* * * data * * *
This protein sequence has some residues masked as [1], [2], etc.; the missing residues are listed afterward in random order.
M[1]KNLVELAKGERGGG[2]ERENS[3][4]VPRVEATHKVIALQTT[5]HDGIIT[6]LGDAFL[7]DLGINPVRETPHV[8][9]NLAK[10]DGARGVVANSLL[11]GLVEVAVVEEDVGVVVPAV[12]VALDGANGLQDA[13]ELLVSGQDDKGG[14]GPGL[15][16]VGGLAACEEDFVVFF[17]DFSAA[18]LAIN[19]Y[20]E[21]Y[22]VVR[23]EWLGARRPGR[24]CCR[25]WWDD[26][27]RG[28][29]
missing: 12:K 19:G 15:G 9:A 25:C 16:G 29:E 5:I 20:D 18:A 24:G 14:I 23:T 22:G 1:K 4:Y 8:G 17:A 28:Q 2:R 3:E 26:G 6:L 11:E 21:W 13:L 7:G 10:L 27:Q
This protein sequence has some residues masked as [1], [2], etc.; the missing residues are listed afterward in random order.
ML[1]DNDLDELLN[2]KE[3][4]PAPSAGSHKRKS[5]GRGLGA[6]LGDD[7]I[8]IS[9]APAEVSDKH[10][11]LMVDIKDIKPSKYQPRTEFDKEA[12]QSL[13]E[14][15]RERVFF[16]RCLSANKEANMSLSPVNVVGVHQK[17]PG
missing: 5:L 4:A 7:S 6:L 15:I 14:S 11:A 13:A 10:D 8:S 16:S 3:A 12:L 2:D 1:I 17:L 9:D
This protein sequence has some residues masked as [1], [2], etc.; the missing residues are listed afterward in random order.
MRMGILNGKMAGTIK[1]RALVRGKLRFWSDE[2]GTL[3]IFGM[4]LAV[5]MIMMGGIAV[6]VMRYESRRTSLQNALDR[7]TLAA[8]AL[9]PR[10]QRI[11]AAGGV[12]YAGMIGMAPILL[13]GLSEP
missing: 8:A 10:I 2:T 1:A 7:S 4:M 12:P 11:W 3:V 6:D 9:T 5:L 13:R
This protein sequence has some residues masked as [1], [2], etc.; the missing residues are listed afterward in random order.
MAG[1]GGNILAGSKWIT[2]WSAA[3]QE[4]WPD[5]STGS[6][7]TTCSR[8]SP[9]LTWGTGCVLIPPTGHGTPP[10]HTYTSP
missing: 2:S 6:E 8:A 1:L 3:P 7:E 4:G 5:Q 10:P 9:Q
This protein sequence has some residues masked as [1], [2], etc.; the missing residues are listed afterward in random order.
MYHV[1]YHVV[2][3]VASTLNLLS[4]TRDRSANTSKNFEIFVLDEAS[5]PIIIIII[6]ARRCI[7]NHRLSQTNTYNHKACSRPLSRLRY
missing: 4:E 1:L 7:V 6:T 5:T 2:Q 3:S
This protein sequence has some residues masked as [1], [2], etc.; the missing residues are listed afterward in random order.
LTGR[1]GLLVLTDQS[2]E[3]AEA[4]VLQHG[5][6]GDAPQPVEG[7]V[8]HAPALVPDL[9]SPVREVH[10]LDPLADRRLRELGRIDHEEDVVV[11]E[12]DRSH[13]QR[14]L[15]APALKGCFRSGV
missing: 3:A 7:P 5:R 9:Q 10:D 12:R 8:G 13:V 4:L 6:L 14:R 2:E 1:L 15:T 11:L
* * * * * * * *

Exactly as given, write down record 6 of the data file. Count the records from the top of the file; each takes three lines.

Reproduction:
This protein sequence has some residues masked as [1], [2], etc.; the missing residues are listed afterward in random order.
LTGR[1]GLLVLTDQS[2]E[3]AEA[4]VLQHG[5][6]GDAPQPVEG[7]V[8]HAPALVPDL[9]SPVREVH[10]LDPLADRRLRELGRIDHEEDVVV[11]E[12]DRSH[13]QR[14]L[15]APALKGCFRSGV
missing: 3:A 7:P 5:R 9:Q 10:D 12:R 8:G 13:V 4:L 6:L 14:R 2:E 1:L 15:T 11:L